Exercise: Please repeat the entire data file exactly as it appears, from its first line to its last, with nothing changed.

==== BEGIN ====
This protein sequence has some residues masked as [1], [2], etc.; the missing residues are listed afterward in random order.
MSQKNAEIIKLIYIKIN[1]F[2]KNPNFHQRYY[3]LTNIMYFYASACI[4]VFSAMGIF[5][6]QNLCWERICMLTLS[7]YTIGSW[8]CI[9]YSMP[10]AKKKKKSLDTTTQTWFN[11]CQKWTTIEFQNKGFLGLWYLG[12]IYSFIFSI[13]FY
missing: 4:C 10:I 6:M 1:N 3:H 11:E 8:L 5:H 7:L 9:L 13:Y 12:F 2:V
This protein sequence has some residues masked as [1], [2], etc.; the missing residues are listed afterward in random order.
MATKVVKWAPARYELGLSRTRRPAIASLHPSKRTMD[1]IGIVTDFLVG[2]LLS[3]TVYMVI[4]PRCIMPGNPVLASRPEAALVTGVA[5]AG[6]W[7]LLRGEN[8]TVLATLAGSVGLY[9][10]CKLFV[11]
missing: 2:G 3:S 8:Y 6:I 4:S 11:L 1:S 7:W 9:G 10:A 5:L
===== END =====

This protein sequence has some residues masked as [1], [2], etc.; the missing residues are listed afterward in random order.
MSQKNAEIIKLIYIKIN[1]F[2]KNPNFHQRYY[3]LTNIMYFYASACI[4]VFSAMGIF[5][6]QNLCWERICMLTLS[7]YTIGSW[8]CI[9]YSMP[10]AKKKKKSLDTTTQTWFN[11]CQKWTTIEFQNKGFLGLWYLG[12]IYSFIFSI[13]FY
missing: 4:C 10:I 6:M 1:N 3:H 11:E 8:L 5:H 7:L 9:L 13:Y 12:F 2:V
This protein sequence has some residues masked as [1], [2], etc.; the missing residues are listed afterward in random order.
MATKVVKWAPARYELGLSRTRRPAIASLHPSKRTMD[1]IGIVTDFLVG[2]LLS[3]TVYMVI[4]PRCIMPGNPVLASRPEAALVTGVA[5]AG[6]W[7]LLRGEN[8]TVLATLAGSVGLY[9][10]CKLFV[11]
missing: 2:G 3:S 8:Y 6:I 4:S 11:L 1:S 7:W 9:G 10:A 5:L